I absolutely loved Descendants of the Sun. I have a brother-in-law who is a medic on the army and so it was great to watch a show that reflected a lot of how he feels about being a soldier and a doctor. The video drama club talks a little bit about what we liked. Also, Song Jae Rim was absolutely adorable in Thumping Spike. *sigh* loved him.
When I found this movie on Netflix, I had just finished watching SungKyunKwan Scandal. Having thoroughly enjoyed the 4 actors who make up the main cast of that drama (review coming later) I was keen to see what else they had been up to. Song Joong-Ki, who you see in the picture above, is an excellent actor and I was curious about a movie that described itself as a supernatural love story.
Soon-Yi is sitting at a breakfast table with her children and grandchildren when she gets a call from Korea. Surprised by whatever she is told over the phone, she informs her family that she has to go back to Korea. Once there, she meets up with her granddaughter and goes to a property that she used to live on when she was a girl. The movie then goes back in time as Soon-Yi remembers moving to the property as a girl with her mother and little sister. Helped by a spoiled rich brat who considers Soon-Yi his, their family soon settles into their new home. While there, they discover a young man living as a wild animal on the property. Cautious and starving, he allows the family to take him in and care for him. He can’t speak, has no manners and acts no different then any dog. Soon-Yi is at first repulsed by this ill mannered mongrel but soon warms up to him when she realizes that he possesses a gentle nature and is willing to learn. Ji-Tae, the rich brat with an inferiority complex, views this new male in the household as a threat to his claim on Soon-Yi as it becomes apparent that she prefers the mongrel to his money and said mongrel will protect his new family against him. Jealous and angry, Ji-Tae starts causing trouble for the family which brings out the boy’s protective instincts with unintended consequences.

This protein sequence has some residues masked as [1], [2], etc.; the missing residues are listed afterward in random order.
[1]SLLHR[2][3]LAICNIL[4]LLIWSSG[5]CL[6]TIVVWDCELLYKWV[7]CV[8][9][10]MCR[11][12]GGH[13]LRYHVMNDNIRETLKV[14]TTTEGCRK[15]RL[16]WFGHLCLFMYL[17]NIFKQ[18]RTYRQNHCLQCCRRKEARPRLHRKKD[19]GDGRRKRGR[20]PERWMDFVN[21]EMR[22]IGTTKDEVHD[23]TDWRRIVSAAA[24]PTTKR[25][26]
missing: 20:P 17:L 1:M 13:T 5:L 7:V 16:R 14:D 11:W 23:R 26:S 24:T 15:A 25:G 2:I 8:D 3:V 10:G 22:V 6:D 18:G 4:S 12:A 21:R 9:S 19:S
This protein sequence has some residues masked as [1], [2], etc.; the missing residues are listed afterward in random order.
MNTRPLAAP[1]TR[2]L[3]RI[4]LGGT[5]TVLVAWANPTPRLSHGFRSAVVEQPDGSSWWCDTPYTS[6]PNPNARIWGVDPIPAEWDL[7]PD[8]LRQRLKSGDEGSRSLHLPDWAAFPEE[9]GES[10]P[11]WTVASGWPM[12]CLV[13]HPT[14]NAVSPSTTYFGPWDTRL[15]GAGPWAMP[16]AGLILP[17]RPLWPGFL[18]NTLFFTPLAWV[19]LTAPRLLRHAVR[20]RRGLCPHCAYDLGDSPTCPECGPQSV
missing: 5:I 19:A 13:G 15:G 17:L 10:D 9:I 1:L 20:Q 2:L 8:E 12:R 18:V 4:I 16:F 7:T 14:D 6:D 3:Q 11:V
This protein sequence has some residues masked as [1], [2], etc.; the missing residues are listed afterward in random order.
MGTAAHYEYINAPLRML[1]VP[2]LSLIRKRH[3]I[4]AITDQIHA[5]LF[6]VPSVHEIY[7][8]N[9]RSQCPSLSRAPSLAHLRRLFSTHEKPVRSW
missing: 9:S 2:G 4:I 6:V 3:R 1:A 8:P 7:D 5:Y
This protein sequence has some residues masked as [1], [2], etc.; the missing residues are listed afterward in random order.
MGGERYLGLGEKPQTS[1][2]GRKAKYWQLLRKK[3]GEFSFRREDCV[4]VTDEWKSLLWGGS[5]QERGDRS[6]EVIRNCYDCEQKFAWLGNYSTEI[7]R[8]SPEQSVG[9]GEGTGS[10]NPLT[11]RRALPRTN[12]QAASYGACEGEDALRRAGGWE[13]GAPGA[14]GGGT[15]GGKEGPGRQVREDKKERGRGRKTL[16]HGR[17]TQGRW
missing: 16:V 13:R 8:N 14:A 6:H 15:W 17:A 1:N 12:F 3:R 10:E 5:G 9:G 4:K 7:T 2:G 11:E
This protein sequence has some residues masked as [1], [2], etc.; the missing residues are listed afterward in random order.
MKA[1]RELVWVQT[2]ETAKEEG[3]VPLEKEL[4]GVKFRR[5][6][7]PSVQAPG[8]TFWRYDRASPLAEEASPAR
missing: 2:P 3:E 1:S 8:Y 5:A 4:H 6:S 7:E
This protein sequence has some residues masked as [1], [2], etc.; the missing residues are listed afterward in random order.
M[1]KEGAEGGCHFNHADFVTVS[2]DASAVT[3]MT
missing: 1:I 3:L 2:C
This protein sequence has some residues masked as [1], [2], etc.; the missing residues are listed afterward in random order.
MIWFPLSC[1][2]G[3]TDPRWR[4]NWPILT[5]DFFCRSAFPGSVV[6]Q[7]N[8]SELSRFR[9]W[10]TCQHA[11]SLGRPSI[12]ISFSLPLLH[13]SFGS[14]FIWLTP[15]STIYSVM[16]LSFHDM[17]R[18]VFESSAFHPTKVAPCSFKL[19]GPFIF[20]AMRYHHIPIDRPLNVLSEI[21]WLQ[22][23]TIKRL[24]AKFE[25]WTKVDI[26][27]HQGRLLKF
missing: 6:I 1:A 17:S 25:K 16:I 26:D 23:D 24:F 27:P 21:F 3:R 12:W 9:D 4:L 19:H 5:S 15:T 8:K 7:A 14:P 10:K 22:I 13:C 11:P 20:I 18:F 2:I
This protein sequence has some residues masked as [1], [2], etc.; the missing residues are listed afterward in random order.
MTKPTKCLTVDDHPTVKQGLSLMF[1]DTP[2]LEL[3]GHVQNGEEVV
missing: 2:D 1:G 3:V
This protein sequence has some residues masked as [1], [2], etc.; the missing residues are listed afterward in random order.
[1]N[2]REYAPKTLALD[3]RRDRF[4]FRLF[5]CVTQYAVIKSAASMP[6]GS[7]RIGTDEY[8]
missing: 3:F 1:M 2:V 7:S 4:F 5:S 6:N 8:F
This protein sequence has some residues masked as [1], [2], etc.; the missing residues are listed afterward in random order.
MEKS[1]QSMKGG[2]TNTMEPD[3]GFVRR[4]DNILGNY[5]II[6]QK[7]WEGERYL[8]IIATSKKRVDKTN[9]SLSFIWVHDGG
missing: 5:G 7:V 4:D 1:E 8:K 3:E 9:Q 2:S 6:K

Park Bo-Young plays young Soon-Yi beautifully. Yoo Yeon-Seok plays our rich brat and I was surprised to see him in this film. I had just watched him in Gu Family Book where he played a more loving character and so to see him cold and jealous was a hoot to see. Joong-Ki performance as our werewolf boy was amazing. You have no problem buying that he is a child brought up as an animal with animal instincts. From his eyes to his body language, he completely sells the character of Chul-Soo.
The pace of the movie is very good. The romance between Soon-Yi and Chul-Soo is understated but very real. You feel the bond between them in every glance and the body language is unreal. My only beef with the movie comes with the ending, which in typical Asian movie fashion is on the vague side. I’m not sure why they feel the need to obscure endings, but it seems to be a cultural thing since its so wide spread. However, the love and longing of Chul-Soo infects every moment of the movie with heart and you are right there with him, even if the story is technically told from Soon-Yi’s perspective.
If you like a warm love story that has a mild supernatural element, great story telling and a cast that is easy on the eyes, then this is for you. Nothing is graphic so its safe for all audiences. As for myself? I’ve seen this movie several times since I discovered it last year. On a scale of 1 to 5, I give this movie a 4 because I prefer more concrete endings.
Thoughts about Asian Dramas and Music from American Ahjummas